We request that the CCP support allowing ecological processes to operate and be visible on the landscape including natural fire.  We believe noxious weeds are one of the most onerous threats to the prairie ecosystem and advocate containment of invasive vectors, as well as avoiding vegetative conditions favorable to invasive species such as overgrazing. The CCP must be aggressive in preventing and containing invasive species on the CMR.

Backcountry Hunters and Anglers supports the preferred alternative D with requested modifications as described below.

Alternative D only proposes to close 23 miles of the overly dense and extensive road system.  The minute reduction of road mileage does not recognize the noxious weed vector motorized use creates, nor the road’s impact on ecological integrity of the CMR.  Many of the roads identified for retention duplicate access to the same destination, an example being Roads 204 and 205.  One of these roads could be closed without taking away access to the destination at the end of the roads. As another example, we find that Road 327 borders a recommended Wilderness area and does not provide essential access to any feature or facility.  We request this road be closed in the final Plan and adjacent lands be added to the recommended Wilderness acreage.

We support the additional Wilderness recommendations identified in Alternative D. Wilderness reinforces the mission of the refuge by providing blocks of undisturbed land and quality habitat.  It also provides security for big game and helps to keep wildlife on the refuge.

At the same time, we find no valid reasons for eliminating the East and West Beauchamps as recommended Wilderness.  A single road (201) penetrates these East and West Beauchamp which we recommend be closed and motorized access, if essential, be rerouted on other roads.  However, both East and West Beauchamp are greater than 5,000 acres, so they meet the size criteria for Wilderness.   

We suspect the private inholding in East Hell Creek recommended wilderness is the rationale for eliminating this area as recommended Wilderness.  However, Wilderness can and does include private inholdings and should not be a compelling reason for elimination if wilderness attributes exist. Currently there is no public access to East Hell Creek, but that could change in the future. Regardless of the whether it does change, it  also should not be used as a rationale for eliminating recommended Wilderness.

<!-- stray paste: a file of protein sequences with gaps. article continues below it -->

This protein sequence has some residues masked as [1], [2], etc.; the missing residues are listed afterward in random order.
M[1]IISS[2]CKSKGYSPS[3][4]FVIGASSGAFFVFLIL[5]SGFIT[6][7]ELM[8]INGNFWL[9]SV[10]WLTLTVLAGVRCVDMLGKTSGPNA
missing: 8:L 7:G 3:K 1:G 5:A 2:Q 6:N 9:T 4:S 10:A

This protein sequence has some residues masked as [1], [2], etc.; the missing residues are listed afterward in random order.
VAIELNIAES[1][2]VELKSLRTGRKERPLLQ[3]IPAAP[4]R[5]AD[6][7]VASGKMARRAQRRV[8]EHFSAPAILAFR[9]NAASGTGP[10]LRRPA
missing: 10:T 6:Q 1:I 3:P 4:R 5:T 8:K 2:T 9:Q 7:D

Most important, the three areas you are proposing to eliminate in Alternative D were originally recommended for Wilderness because they fit the Wilderness criteria in terms of size, naturalness, primitive character, negligible human activities, and opportunities for solitude. Since the original wilderness inventory conducted in the 1970s, these areas have remained much as they were then. We are not aware of any substantive changes to the landscape which detract or diminish their Wilderness character, nor does the EIS identify any changes. These areas are just as worthy of consideration for Wilderness now as they were in the 1970s.

We request, as a minimum, that the net acreage of recommended Wilderness not be reduced from the current plan. The native prairie, badlands, and river bottoms found in the CMR are underrepresented in Montana and the National Wilderness Preservation System. There are 3.7 million acres in designated Wilderness in Montana, only 3.4 percent of land area, and almost all of it is in the Mountainous areas in the Western half of the state. There are only 32,000 acres of Wilderness in Eastern Montana. Preserving the option of Wilderness for all of the areas provides an opportunity to diversity Montana’s, and the nations, Wilderness portfolio.